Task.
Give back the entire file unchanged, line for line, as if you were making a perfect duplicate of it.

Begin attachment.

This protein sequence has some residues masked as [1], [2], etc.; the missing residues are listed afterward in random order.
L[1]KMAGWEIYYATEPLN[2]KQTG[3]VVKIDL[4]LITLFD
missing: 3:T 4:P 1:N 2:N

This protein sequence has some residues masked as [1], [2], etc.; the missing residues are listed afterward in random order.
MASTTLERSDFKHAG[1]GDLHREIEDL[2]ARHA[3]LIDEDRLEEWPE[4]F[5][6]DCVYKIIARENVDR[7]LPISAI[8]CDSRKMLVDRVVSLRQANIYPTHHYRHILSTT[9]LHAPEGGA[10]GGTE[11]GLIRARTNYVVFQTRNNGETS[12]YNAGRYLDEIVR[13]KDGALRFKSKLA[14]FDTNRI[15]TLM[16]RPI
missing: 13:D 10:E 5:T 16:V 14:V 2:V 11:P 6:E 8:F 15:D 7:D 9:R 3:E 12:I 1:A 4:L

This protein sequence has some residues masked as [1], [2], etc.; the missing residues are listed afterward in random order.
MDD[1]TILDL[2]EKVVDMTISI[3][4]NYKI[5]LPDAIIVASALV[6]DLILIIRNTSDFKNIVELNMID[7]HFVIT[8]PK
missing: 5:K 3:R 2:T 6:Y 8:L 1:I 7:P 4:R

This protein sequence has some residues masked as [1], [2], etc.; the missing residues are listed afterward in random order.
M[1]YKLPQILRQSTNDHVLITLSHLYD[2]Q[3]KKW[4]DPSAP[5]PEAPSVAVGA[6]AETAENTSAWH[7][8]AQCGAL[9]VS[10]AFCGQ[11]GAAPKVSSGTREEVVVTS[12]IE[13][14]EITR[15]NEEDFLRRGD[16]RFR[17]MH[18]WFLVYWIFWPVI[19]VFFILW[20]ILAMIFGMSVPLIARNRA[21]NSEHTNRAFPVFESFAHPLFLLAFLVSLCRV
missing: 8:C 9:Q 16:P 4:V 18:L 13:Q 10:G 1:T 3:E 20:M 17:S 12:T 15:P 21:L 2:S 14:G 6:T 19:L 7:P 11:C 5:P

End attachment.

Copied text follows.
This protein sequence has some residues masked as [1], [2], etc.; the missing residues are listed afterward in random order.
L[1]KMAGWEIYYATEPLN[2]KQTG[3]VVKIDL[4]LITLFD
missing: 3:T 4:P 1:N 2:N

This protein sequence has some residues masked as [1], [2], etc.; the missing residues are listed afterward in random order.
MASTTLERSDFKHAG[1]GDLHREIEDL[2]ARHA[3]LIDEDRLEEWPE[4]F[5][6]DCVYKIIARENVDR[7]LPISAI[8]CDSRKMLVDRVVSLRQANIYPTHHYRHILSTT[9]LHAPEGGA[10]GGTE[11]GLIRARTNYVVFQTRNNGETS[12]YNAGRYLDEIVR[13]KDGALRFKSKLA[14]FDTNRI[15]TLM[16]RPI
missing: 13:D 10:E 5:T 16:V 14:V 2:V 11:P 6:E 8:F 15:D 7:D 9:R 3:E 12:I 1:A 4:L

This protein sequence has some residues masked as [1], [2], etc.; the missing residues are listed afterward in random order.
MDD[1]TILDL[2]EKVVDMTISI[3][4]NYKI[5]LPDAIIVASALV[6]DLILIIRNTSDFKNIVELNMID[7]HFVIT[8]PK
missing: 5:K 3:R 2:T 6:Y 8:L 1:I 7:P 4:R

This protein sequence has some residues masked as [1], [2], etc.; the missing residues are listed afterward in random order.
M[1]YKLPQILRQSTNDHVLITLSHLYD[2]Q[3]KKW[4]DPSAP[5]PEAPSVAVGA[6]AETAENTSAWH[7][8]AQCGAL[9]VS[10]AFCGQ[11]GAAPKVSSGTREEVVVTS[12]IE[13][14]EITR[15]NEEDFLRRGD[16]RFR[17]MH[18]WFLVYWIFWPVI[19]VFFILW[20]ILAMIFGMSVPLIARNRA[21]NSEHTNRAFPVFESFAHPLFLLAFLVSLCRV
missing: 8:C 9:Q 16:P 4:V 18:L 13:Q 10:G 1:T 3:E 20:M 17:S 12:T 15:P 21:L 2:S 14:G 6:T 19:L 7:P 11:C 5:P